I grew up thinking my crippling guilt, academic stress and unrelenting standards were products of my parents’ expectations. But as I got older, I realised I had internalised all this shame and anxiety watching my parents work tirelessly in a foreign country, belittled by racism and a system that did not recognise their qualifications. As I watched my parents struggled, I felt like I needed to make something of myself, to know that my parents did not migrate here in vain.
I wondered if Peter felt the same; whether he was burdened by the same self-imposed expectations to overachieve, to feel worthy of our parents’ sacrifices.
My therapy has been ongoing despite the fact that my last depressive episode was four years ago. I see the same therapist as I did back in 2014, herself a child of immigrants and who has always acknowledged how my cultural identity augments my experience of anxiety and depression. I have needed to relearn and accept what scared and scarred me in my childhood and how those schemas have bled into adulthood – my intense fear of abandonment, of never realising my potential and this intrusive critical voice that still haunts me.
I have needed to relearn and accept what scared and scarred me in my childhood and how those schemas have bled into adulthood
In my years of therapy, one thing that helped ease the guilt is learning to recognise my parents’ own agency as migrants. My parents were adults who did what they had to do to survive: they found jobs, made friends, rented houses and established lives in Australia long before I was born.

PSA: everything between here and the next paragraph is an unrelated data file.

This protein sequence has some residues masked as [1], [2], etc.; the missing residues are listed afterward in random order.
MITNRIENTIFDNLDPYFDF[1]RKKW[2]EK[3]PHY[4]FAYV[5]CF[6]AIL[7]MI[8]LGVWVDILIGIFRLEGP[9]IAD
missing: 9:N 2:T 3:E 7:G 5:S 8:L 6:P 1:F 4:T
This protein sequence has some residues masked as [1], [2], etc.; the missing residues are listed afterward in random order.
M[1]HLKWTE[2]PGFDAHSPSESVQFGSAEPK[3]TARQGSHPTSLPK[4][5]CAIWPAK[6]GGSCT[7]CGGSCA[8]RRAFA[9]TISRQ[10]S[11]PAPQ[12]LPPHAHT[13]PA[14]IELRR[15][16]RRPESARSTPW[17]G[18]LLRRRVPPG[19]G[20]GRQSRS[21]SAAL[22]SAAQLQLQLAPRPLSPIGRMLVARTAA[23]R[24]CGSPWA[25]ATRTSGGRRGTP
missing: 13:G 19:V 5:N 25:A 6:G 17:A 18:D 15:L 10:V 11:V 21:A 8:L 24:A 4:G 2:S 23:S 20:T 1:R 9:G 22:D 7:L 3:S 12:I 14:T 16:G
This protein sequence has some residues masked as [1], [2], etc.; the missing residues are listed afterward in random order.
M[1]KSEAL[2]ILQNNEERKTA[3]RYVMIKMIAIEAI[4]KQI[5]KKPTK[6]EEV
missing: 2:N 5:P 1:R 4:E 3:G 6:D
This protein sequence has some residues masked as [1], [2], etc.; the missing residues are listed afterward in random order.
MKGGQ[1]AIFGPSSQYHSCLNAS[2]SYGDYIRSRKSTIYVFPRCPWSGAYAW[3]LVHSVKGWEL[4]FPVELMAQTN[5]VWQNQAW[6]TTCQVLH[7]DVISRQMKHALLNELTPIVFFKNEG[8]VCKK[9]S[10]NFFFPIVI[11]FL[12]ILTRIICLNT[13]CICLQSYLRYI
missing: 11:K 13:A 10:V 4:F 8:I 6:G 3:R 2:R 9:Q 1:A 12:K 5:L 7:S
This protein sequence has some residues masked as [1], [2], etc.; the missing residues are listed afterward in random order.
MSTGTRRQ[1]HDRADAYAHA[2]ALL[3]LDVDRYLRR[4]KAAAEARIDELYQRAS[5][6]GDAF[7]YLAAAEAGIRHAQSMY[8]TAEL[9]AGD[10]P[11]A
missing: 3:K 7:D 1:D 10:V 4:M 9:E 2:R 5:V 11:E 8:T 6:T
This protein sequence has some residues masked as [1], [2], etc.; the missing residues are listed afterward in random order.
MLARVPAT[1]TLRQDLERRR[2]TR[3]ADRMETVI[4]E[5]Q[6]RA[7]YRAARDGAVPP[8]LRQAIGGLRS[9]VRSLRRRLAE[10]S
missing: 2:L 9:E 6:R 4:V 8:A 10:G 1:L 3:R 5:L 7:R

When I was younger, I only saw desperation and inadequacy: my father going to night classes at the local TAFE despite his PhD, my mother who didn’t have the language to order a meal at a restaurant. But I’ve studied migrant oral histories, volunteered with migrant women and learnt enough of my family history to know my parents do not view their choices as sacrifices.
For so long, I projected a narrative of victimisation and helplessness on my parents and couldn’t separate this from what they actually want for me. Which is to keep living a life that brings me joy in whatever form it takes — and that is how I will honour my parents’ choices.
Caroline is a Chinese-Australian woman living and working as a Consultant in Naarm (Melbourne). She is studying psychology part-time with the hope of becoming a Clinical Psychologist with a specialist in immigrant and diasporic populations.
Readers seeking support with mental health can contact Beyond Blue on 1300 22 4636. More information is available at Beyond Blue.org.au. Embrace Multicultural Mental Health supports people from culturally and linguistically diverse backgrounds. For 24/7 crisis support, call Lifeline on 13 11 14 or call 000 in an emergency.
Osher Günsberg: A Matter of Life and Death premieres at 8:30pm Sunday 19 September on SBS and SBS On Demand, as part of the Australia Uncovered strand of documentaries. All documentaries will be repeated at 10pm Wednesdays on SBS VICELAND from 15 September.